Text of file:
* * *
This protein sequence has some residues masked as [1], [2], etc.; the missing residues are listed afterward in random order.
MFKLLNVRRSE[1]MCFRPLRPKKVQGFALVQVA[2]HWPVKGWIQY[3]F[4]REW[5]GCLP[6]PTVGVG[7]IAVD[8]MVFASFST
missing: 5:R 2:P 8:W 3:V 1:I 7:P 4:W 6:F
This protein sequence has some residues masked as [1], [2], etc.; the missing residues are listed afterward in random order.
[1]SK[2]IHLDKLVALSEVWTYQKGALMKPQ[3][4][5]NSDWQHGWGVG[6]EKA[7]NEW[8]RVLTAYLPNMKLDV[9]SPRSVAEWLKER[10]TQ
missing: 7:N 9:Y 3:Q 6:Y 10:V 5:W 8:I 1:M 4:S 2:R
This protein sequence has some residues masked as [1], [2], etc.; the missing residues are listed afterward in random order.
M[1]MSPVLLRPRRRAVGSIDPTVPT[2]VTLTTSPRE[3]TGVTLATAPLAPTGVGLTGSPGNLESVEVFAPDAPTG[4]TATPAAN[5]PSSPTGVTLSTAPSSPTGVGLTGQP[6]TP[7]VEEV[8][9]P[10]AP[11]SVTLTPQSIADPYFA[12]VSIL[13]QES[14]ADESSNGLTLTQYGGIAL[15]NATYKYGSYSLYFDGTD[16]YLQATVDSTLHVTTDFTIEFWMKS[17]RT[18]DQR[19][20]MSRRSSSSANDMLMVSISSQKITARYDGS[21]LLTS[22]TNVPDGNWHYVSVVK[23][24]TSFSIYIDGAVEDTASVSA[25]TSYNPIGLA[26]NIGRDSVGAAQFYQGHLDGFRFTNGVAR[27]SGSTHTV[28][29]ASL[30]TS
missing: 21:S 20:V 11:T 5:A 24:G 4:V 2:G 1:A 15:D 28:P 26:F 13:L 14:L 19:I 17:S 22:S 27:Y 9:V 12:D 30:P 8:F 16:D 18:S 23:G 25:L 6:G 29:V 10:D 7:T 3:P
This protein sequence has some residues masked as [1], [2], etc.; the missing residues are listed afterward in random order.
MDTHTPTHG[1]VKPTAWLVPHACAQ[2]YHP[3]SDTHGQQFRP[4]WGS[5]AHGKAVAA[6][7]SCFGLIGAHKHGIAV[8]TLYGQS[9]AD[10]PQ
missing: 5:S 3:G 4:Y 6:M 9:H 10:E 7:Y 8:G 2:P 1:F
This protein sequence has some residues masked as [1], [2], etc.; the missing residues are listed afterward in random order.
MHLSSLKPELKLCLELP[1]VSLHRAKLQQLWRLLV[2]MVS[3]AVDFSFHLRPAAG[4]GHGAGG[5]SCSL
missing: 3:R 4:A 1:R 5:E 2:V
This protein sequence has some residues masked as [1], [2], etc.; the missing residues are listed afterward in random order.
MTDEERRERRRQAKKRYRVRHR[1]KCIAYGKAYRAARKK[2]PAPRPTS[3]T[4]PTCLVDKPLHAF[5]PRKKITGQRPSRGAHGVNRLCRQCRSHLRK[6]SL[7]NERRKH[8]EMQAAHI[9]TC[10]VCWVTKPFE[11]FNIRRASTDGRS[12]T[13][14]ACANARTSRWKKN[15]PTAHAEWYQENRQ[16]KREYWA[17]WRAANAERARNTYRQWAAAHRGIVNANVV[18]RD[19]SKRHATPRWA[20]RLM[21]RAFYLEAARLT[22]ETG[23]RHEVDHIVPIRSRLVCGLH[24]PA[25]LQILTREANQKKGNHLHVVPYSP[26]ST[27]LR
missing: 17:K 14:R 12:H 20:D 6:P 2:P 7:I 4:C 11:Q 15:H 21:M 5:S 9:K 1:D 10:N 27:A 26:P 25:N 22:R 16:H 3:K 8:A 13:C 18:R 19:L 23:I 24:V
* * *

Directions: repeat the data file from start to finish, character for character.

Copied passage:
This protein sequence has some residues masked as [1], [2], etc.; the missing residues are listed afterward in random order.
MFKLLNVRRSE[1]MCFRPLRPKKVQGFALVQVA[2]HWPVKGWIQY[3]F[4]REW[5]GCLP[6]PTVGVG[7]IAVD[8]MVFASFST
missing: 5:R 2:P 8:W 3:V 1:I 7:P 4:W 6:F
This protein sequence has some residues masked as [1], [2], etc.; the missing residues are listed afterward in random order.
[1]SK[2]IHLDKLVALSEVWTYQKGALMKPQ[3][4][5]NSDWQHGWGVG[6]EKA[7]NEW[8]RVLTAYLPNMKLDV[9]SPRSVAEWLKER[10]TQ
missing: 7:N 9:Y 3:Q 6:Y 10:V 5:W 8:I 1:M 4:S 2:R
This protein sequence has some residues masked as [1], [2], etc.; the missing residues are listed afterward in random order.
M[1]MSPVLLRPRRRAVGSIDPTVPT[2]VTLTTSPRE[3]TGVTLATAPLAPTGVGLTGSPGNLESVEVFAPDAPTG[4]TATPAAN[5]PSSPTGVTLSTAPSSPTGVGLTGQP[6]TP[7]VEEV[8][9]P[10]AP[11]SVTLTPQSIADPYFA[12]VSIL[13]QES[14]ADESSNGLTLTQYGGIAL[15]NATYKYGSYSLYFDGTD[16]YLQATVDSTLHVTTDFTIEFWMKS[17]RT[18]DQR[19][20]MSRRSSSSANDMLMVSISSQKITARYDGS[21]LLTS[22]TNVPDGNWHYVSVVK[23][24]TSFSIYIDGAVEDTASVSA[25]TSYNPIGLA[26]NIGRDSVGAAQFYQGHLDGFRFTNGVAR[27]SGSTHTV[28][29]ASL[30]TS
missing: 21:S 20:V 11:T 5:A 24:G 4:V 2:G 1:A 15:D 28:P 26:F 13:L 14:L 19:I 17:S 22:S 27:Y 9:V 12:D 30:P 8:F 16:D 18:S 23:G 25:L 6:G 29:V 10:D 7:T 3:P
This protein sequence has some residues masked as [1], [2], etc.; the missing residues are listed afterward in random order.
MDTHTPTHG[1]VKPTAWLVPHACAQ[2]YHP[3]SDTHGQQFRP[4]WGS[5]AHGKAVAA[6][7]SCFGLIGAHKHGIAV[8]TLYGQS[9]AD[10]PQ
missing: 5:S 3:G 4:Y 6:M 9:H 10:E 7:Y 8:G 2:P 1:F
This protein sequence has some residues masked as [1], [2], etc.; the missing residues are listed afterward in random order.
MHLSSLKPELKLCLELP[1]VSLHRAKLQQLWRLLV[2]MVS[3]AVDFSFHLRPAAG[4]GHGAGG[5]SCSL
missing: 3:R 4:A 1:R 5:E 2:V
This protein sequence has some residues masked as [1], [2], etc.; the missing residues are listed afterward in random order.
MTDEERRERRRQAKKRYRVRHR[1]KCIAYGKAYRAARKK[2]PAPRPTS[3]T[4]PTCLVDKPLHAF[5]PRKKITGQRPSRGAHGVNRLCRQCRSHLRK[6]SL[7]NERRKH[8]EMQAAHI[9]TC[10]VCWVTKPFE[11]FNIRRASTDGRS[12]T[13][14]ACANARTSRWKKN[15]PTAHAEWYQENRQ[16]KREYWA[17]WRAANAERARNTYRQWAAAHRGIVNANVV[18]RD[19]SKRHATPRWA[20]RLM[21]RAFYLEAARLT[22]ETG[23]RHEVDHIVPIRSRLVCGLH[24]PA[25]LQILTREANQKKGNHLHVVPYSP[26]ST[27]LR
missing: 17:K 14:R 12:H 20:D 6:P 2:P 7:I 4:C 11:Q 15:H 21:M 5:S 9:K 1:D 10:N 27:A 26:P 25:N 22:R 16:H 3:K 8:A 13:C 18:R 19:L 23:I 24:V